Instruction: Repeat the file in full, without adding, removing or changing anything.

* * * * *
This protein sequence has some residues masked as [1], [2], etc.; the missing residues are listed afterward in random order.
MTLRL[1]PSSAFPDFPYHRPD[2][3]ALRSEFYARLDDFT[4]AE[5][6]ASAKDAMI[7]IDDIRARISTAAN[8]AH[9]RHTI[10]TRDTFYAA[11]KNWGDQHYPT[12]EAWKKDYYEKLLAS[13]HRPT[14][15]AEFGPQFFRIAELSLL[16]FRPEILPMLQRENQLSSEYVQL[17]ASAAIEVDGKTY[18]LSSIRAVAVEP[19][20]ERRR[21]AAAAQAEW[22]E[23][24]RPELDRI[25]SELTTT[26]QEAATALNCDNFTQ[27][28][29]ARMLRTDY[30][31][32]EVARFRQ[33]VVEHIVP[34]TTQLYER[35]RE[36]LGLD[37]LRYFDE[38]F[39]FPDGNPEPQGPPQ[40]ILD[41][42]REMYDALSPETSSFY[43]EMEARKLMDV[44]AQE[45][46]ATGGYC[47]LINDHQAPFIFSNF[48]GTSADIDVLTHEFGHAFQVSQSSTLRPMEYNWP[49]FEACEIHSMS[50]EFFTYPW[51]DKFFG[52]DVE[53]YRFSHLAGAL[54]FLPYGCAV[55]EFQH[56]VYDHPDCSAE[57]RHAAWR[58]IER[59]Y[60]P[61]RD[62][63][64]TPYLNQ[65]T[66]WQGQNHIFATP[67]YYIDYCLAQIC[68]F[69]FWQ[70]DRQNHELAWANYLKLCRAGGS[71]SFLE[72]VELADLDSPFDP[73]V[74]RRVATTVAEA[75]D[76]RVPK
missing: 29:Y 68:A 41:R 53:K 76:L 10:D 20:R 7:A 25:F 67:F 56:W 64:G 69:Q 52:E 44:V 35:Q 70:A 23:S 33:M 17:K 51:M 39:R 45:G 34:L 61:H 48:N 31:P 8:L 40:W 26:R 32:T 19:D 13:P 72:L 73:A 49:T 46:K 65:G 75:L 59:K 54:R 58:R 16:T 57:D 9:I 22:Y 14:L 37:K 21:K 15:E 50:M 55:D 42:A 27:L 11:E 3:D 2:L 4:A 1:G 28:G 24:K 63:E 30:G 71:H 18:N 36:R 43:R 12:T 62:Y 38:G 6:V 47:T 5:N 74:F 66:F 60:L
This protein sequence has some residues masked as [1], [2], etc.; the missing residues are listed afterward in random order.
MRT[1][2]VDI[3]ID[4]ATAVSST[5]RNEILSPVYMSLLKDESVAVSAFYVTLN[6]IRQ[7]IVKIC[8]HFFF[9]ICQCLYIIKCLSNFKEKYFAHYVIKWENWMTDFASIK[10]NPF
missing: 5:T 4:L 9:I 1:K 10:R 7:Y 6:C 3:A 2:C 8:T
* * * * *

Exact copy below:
This protein sequence has some residues masked as [1], [2], etc.; the missing residues are listed afterward in random order.
MTLRL[1]PSSAFPDFPYHRPD[2][3]ALRSEFYARLDDFT[4]AE[5][6]ASAKDAMI[7]IDDIRARISTAAN[8]AH[9]RHTI[10]TRDTFYAA[11]KNWGDQHYPT[12]EAWKKDYYEKLLAS[13]HRPT[14][15]AEFGPQFFRIAELSLL[16]FRPEILPMLQRENQLSSEYVQL[17]ASAAIEVDGKTY[18]LSSIRAVAVEP[19][20]ERRR[21]AAAAQAEW[22]E[23][24]RPELDRI[25]SELTTT[26]QEAATALNCDNFTQ[27][28][29]ARMLRTDY[30][31][32]EVARFRQ[33]VVEHIVP[34]TTQLYER[35]RE[36]LGLD[37]LRYFDE[38]F[39]FPDGNPEPQGPPQ[40]ILD[41][42]REMYDALSPETSSFY[43]EMEARKLMDV[44]AQE[45][46]ATGGYC[47]LINDHQAPFIFSNF[48]GTSADIDVLTHEFGHAFQVSQSSTLRPMEYNWP[49]FEACEIHSMS[50]EFFTYPW[51]DKFFG[52]DVE[53]YRFSHLAGAL[54]FLPYGCAV[55]EFQH[56]VYDHPDCSAE[57]RHAAWR[58]IER[59]Y[60]P[61]RD[62][63][64]TPYLNQ[65]T[66]WQGQNHIFATP[67]YYIDYCLAQIC[68]F[69]FWQ[70]DRQNHELAWANYLKLCRAGGS[71]SFLE[72]VELADLDSPFDP[73]V[74]RRVATTVAEA[75]D[76]RVPK
missing: 29:Y 68:A 41:R 53:K 76:L 10:D 20:R 7:A 25:F 67:F 56:W 64:G 69:Q 52:E 44:V 35:Q 70:A 23:S 33:M 17:K 51:M 39:R 45:G 34:L 61:H 48:N 31:P 8:L 40:W 26:R 32:T 19:D 13:P 72:L 73:A 49:T 46:K 65:G 75:L 59:K 54:R 58:R 16:T 57:D 9:I 22:Y 14:L 37:K 21:K 15:E 50:M 55:D 42:A 27:L 11:E 3:D 2:L 4:A 1:G 28:G 24:K 63:E 30:G 71:H 18:N 36:R 43:R 12:T 62:Y 38:G 6:V 47:T 5:N 74:F 66:F 60:L
This protein sequence has some residues masked as [1], [2], etc.; the missing residues are listed afterward in random order.
MRT[1][2]VDI[3]ID[4]ATAVSST[5]RNEILSPVYMSLLKDESVAVSAFYVTLN[6]IRQ[7]IVKIC[8]HFFF[9]ICQCLYIIKCLSNFKEKYFAHYVIKWENWMTDFASIK[10]NPF
missing: 5:T 4:L 9:I 1:K 10:R 7:Y 6:C 3:A 2:C 8:T